With the prices of energy costing more and more each year, making your home more energy efficient is great way to save money. You can hire a professional home energy auditor that usually costs from $200 to $500, or, you can do-it-yourself. Here are 3 ways to energy audit your own home:
DIY Energy Audit (1): The first thing to do is start a list and make notes of each part of your home and each problem that you find. As you survey each room and every part of your home look for air leaks, gaps, cracks, holes, and places where air escapes into and out of your walls, ceilings, windows, etc… Air leaks can increase a home’s heating and cooling costs by as much as 5% to 30%.
Make your list of all areas to be surveyed one at a time:
Bedroom 1 Bedroom 2 Bedroom 3 Etc…
Exterior Wall North Exterior Wall South Exterior Wall East Exterior Wall West
As you walk through each area of your home, hold your hand next to each wall, window, baseboard, corner, wall plate, light fixture, door trims, etc... As you survey, feel for air seeping through. Also, look for daylight coming through gaps around closed doors and around window frames. If you see daylight coming in around your doors or windows, there is an air leak.
Write down very specific notes of each problem that you find, so you can prioritize them when you’re done and make plans to fix them in a certain order one at a time. Check all existing caulking and weather stripping to see if any needs to be replaced or if any is missing.
All edges where the wall meets the ceiling
Around window frames
Window- and wall- mounted air conditioners
As you walk through and around your home, write down very specific notes of each problem that you find so you can prioritize them when you’re done. Remember, if you see any daylight at all coming in around your doors or windows, it indicates an air leak. Cracked caulking and worn out weather-stripping should be replaced.
DIY Energy Audit (2): If you are having trouble locating air leaks, the government recommends using a window or box fan to help in your efforts. First, make sure all the fans in your home are off. Make sure the exhaust fan in the kitchen is off, as well as, all bathroom exhaust fans, and any other fans in your home.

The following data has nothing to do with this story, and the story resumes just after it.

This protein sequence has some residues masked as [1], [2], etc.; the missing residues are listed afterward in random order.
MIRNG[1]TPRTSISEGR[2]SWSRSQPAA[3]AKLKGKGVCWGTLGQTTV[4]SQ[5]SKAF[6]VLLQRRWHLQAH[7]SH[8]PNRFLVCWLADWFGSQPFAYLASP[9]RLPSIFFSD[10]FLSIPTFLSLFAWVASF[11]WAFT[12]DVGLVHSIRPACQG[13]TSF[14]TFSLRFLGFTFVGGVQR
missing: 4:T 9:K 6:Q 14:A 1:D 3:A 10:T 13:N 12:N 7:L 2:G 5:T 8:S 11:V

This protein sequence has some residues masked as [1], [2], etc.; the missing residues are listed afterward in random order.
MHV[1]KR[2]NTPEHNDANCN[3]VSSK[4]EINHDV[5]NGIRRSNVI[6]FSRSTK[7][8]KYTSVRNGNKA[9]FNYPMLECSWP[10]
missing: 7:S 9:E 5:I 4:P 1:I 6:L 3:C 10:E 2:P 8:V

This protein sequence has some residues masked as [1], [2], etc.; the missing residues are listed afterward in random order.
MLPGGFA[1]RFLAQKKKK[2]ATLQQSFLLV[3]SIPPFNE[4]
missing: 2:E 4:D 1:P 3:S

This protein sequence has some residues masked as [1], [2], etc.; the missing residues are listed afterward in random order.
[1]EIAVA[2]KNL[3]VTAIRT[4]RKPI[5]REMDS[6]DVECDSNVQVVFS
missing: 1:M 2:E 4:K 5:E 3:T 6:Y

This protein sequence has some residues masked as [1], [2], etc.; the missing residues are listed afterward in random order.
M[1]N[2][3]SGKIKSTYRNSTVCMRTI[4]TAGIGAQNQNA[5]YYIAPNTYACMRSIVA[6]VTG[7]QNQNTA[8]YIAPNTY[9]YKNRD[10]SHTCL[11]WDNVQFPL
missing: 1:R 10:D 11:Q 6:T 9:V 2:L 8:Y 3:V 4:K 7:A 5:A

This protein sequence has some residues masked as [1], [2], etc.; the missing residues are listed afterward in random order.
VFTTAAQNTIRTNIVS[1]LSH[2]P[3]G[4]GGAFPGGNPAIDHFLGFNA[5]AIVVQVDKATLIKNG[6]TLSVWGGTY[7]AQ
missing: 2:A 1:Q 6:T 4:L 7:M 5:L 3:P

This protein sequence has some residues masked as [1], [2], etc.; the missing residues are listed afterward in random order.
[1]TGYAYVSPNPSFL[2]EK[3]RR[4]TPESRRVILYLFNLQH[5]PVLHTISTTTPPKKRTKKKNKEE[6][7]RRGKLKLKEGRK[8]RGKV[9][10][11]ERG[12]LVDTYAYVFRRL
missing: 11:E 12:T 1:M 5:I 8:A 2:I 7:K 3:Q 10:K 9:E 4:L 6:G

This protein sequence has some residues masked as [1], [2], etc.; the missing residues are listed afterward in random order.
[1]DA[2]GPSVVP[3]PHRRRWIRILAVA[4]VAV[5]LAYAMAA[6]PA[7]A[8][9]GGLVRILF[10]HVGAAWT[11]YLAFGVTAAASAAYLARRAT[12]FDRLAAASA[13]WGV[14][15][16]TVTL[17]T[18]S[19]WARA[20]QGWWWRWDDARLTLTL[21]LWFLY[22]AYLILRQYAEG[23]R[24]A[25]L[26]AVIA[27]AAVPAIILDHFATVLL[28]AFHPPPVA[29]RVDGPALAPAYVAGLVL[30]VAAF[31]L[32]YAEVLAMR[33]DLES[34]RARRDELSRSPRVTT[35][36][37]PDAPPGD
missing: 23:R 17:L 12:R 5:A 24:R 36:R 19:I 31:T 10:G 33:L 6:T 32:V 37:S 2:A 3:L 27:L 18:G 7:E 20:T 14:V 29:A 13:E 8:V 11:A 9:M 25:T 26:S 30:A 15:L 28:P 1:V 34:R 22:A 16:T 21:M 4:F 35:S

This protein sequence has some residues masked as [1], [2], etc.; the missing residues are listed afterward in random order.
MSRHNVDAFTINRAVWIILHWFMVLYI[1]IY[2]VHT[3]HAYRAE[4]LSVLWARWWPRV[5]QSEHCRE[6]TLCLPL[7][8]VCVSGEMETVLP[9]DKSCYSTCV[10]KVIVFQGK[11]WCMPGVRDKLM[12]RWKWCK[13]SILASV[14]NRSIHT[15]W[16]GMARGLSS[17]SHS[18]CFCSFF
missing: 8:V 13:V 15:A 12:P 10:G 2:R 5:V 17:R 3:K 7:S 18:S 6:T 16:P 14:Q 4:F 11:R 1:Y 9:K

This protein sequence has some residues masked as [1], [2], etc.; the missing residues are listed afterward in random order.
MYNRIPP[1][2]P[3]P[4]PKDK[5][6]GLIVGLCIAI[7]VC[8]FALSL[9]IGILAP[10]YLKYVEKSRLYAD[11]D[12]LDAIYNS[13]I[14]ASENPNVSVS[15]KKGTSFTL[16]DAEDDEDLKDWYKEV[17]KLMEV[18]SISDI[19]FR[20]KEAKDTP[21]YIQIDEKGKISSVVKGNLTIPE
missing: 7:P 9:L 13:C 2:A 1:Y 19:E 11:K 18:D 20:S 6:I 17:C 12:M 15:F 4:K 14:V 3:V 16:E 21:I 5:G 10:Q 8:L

Next it is recommended to turn off all combustion appliances for safety, such as, your furnace and water heater. Next, place the window or box fan to blow out of a window in each room you inspect one at a time. This will help to create more pressurization in each room and help to create drafts by pulling air through each crack, gap, or hole.
Here is what to look for as you inspect the exterior of your home:
Check for cracks in siding, mortar, or bricks.
Check the foundation where it meets the exterior walls.
Inspect your soffit vents (located under the eaves) to see if they are plugged or dirty.
Inspect all your roof attic vents: metal roof vents, exhaust vents, wind turbines.
Check where the chimney meets the siding.
Look for holes or penetrations around pipes or faucets.
Check for air gaps around electrical boxes, outlets, or wiring.
Check the exterior caulking around windows and doors.
DIY Energy Audit (3): A third approach to doing your own home energy audit, and it’s an excellent approach, requires you to purchase a device called a “Thermal Leak Detector”. One popular model is the “Black and Decker TLD100” thermal leak detector. It sells online for around $40 from amazon.com and runs about $10 more than that at your local home improvement center.
Thermal Leak Detectors are a handheld device that you point and aim at any given location of your house and it will give you a temperature reading. For an accurate reading, you want to be within 6 inches of your target area.
Thermal leak detectors are excellent for detecting heat and cold entering your home. Take readings throughout your home: around the corners and edges of windows, doors, closets, attic access doors, ceilings, electrical outlets, light fixtures, etc… You will be amazed what you can discover.
With a Thermal Leak Detector, you can determine where to add caulk, weather-stripping, insulation, and find out just how energy efficient your windows and doors are. It will definitely show you where to add solar screens, blinds, drapes, etc…
This topic and over 60 other energy-saving topics are explained in my new book, "How to Lower Home Energy Bills: From A to Z", available through amazon.com. The $15 book can help you save $200 a year without spending a dime, save $300-$500 per year with a few minor home improvements. It also explains how to cut energy bills in half and how to go off-grid. The book is available at this link: How to Lower Home Energy Bills: From A to Z.